Tag Archives: The Sea Beast Takes a Lover

Paperbacks to Look Out for in October 2018

Cover imageBack from the blustery North Norfolk coast – more of which in a few days – with a look ahead at a few October paperbacks that have caught my eye, two of which I’ve yet to read beginning with Ali Smith’s Winter. I still haven’t got around to Autumn although it’s on my horizon, sitting patiently on a shelf waiting to be read. The second in Smith’s quartet casts a merry eye over a bleak post-truth era with a story rooted in history, memory and warmth, its taproot deep in the evergreens: art, love, laughter. It’s the season that teaches us survival’ according to the publishers. I’m sure we could all do with something ‘merry’ to help us along in the so-called ‘post-truth’ era.

The second unread title in this batch is a new edition of Sylvia Townsend Warner’s final collection of short stories, Kingdoms of Elfin, which has its feet firmly planted in the fantastical. ‘Warner explores the morals, domestic practices, politics and passions of the Kingdoms of Elfin by following their affairs with mortals, and their daring flights across the North Sea’ say the publishers. I’ve enjoyed Warner’s novels in the distant past but I’m not entirely sure this is for me.

That said, those were my initial thoughts about Michael Andreasen’s collection, The Sea Beast Takes a Lover, comprising twelve surreal stories beginning with a loving son remembering the many happy times they have shared before his father is crated up in his wheelchair and dropped into the sea. In the eponymous story a crew look on helplessly, quarrelling amongst themselves, fretting about their cannibalistic admiral and being propositioned by mermaids as a many tentacled sea monster tightens her grip on what she hopes is her new lover. What makes these somewhat bonkers stories work is Andreasen’s often darkly bizarre humour and his arresting writing. You’ll either hate it or love it – I loved it.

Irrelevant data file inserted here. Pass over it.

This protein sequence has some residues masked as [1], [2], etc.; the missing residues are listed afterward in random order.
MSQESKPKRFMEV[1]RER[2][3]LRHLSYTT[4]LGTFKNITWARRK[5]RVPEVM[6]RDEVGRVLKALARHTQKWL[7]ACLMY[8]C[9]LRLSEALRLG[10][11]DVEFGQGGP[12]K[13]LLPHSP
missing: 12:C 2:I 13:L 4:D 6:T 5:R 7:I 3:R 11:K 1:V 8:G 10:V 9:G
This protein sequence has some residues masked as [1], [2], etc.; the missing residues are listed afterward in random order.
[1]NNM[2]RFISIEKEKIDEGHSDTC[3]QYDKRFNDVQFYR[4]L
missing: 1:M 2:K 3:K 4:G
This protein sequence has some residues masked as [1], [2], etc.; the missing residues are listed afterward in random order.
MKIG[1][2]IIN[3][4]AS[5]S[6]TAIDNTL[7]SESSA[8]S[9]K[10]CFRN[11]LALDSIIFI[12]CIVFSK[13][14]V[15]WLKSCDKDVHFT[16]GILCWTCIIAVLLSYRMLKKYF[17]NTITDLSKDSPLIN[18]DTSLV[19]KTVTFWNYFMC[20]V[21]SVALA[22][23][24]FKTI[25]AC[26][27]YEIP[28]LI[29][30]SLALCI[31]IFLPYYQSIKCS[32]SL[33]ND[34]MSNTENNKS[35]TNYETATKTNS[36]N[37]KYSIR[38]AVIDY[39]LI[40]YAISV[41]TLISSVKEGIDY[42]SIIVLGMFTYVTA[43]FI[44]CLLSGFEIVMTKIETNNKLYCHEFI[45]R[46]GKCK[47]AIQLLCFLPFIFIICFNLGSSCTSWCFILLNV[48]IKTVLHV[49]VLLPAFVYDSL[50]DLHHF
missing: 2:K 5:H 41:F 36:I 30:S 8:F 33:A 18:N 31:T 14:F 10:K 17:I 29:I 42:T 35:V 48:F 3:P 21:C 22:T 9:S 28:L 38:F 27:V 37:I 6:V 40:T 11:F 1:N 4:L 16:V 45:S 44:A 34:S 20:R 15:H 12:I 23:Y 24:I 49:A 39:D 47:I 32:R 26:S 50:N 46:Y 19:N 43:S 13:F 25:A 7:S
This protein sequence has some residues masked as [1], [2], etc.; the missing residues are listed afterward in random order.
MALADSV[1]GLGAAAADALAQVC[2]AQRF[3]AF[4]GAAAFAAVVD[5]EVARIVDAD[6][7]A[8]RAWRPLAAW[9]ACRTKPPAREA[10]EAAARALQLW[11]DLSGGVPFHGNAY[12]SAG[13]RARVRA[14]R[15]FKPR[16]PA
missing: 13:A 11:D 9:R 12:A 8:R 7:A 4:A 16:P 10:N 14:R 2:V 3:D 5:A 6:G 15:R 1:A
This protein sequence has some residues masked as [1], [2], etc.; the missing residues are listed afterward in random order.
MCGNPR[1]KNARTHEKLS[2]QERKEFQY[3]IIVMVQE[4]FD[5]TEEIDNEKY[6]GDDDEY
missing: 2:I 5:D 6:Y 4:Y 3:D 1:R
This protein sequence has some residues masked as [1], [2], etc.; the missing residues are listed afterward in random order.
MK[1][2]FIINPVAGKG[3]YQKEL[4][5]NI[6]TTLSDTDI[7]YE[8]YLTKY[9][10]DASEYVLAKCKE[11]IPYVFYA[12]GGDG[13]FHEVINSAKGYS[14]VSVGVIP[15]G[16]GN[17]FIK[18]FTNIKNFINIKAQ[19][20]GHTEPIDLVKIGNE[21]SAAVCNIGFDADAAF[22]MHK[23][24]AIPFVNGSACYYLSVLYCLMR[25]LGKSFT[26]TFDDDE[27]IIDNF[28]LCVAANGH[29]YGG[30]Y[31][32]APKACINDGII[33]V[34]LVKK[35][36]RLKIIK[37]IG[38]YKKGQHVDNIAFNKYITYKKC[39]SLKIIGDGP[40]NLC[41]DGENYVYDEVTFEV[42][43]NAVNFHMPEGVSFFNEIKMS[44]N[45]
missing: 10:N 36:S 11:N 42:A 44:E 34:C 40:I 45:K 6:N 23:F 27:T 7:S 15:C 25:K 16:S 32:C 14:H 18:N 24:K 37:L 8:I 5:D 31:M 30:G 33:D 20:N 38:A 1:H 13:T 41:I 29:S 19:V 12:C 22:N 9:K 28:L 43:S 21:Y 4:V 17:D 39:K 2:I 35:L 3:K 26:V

No such doubts about Joseph Cassara’s debut. Set in the ‘80s and ‘90s, The House of Impossible Beauties focusses on four characters: Angel, Venus, Juanito and Daniel. Angel and Venus are transsexual while Juanito and Daniel are not. All of them are runaways, looking for a home. Together these four make up the House of Xtravaganza, the first Latino house on the drag ball circuit and a place of sanctuary from a harsh world with Angel at its centre. AIDs is the grim backdrop to this novel, loss and sadness always in the background together with the straight world’s prejudice and ignorance, but there’s a bright thread of humour running through it, lightening its tone.Cover image

Loss and grief also run through Benedict Wells’ The End of Loneliness which opens with forty-one-year-old Jules in hospital, recovering from a motorbike accident. When their parents were killed in a car crash in 1984, he and his siblings dealt with their grief in very different ways. Wells tells their story in Jules’ voice through his memories and dreams, from the years before his parents died to his recovery from his own accident. Written with empathy and compassion, the novel is expertly translated by Charlotte Collins whose name I’ve learned to look out for.